I cursed my Welsh heritage. I cursed their sheep, and their cold wet winters, and every one of my female descendants for passing on their defective hairy faces and well muscled thighs. And I plucked. Oh, I was vigilant. Every morning searching out the roots of the little buggers, relishing when I pulled them (I imagined screaming) from their follicles. As my sport career took off and I began looking to the Olympics I balanced my increasingly masculine physique with extra attention paid to making my face as feminine as possible. I would be beautiful despite my tragic genetic shortcomings. Those chin hairs didn’t stand a chance.
Until, in June of 2008 I suffered a complete mental breakdown.
I developed Dermatillomania, an anxiety disorder similar to OCD, characterized by the obsessive need to pick at one’s skin. Almost overnight I went from being the girl with the flawless face, to the girl with what appeared to be acne, to the girl who’s face was covered in open sores.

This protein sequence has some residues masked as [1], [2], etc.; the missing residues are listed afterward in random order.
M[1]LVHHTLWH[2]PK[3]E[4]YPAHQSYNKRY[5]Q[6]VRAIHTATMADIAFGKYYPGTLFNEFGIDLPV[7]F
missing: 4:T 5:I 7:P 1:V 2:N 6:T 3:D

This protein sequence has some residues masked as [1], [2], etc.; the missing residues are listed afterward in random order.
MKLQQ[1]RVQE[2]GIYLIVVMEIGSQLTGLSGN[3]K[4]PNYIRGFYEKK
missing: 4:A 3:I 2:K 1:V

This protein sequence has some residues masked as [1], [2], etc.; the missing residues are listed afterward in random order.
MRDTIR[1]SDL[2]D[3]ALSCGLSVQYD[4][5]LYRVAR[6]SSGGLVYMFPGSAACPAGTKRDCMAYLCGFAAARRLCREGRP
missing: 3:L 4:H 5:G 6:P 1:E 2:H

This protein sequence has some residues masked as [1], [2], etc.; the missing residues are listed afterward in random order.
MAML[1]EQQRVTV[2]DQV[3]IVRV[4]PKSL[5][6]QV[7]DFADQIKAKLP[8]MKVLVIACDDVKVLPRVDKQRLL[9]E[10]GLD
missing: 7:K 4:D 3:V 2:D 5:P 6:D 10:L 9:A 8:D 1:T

The summer of 2008, I left my house three times. Twice were for doctors visits, the other time was to be dragged to the zoo by my mother, face slathered in makeup and shielded with a cap. In the years that followed I watched frozen in apathetic depression as the life I had so carefully constructed crumbled around me. Too anxious to leave the house, my Tae Kwon Do career ended. I failed the courses I signed up for- I couldn’t bring myself to face my peers knowing the radical change in my appearance would no doubt fill them with the disgust and contempt I’d been fleeing from since grade school. I gained 50 pounds. In the midst of all this, my chin hairs grew out. I let them. I lay on my bed, gouging my face to the bone and occasionally would feel one of them brush against my fingertips. I didn’t care- I’d let all of my body hair grow out. Nobody was getting close enough to my face to see them anyways, and if they did, what are a few hairs when you already look like a leprosy suffering meth-head?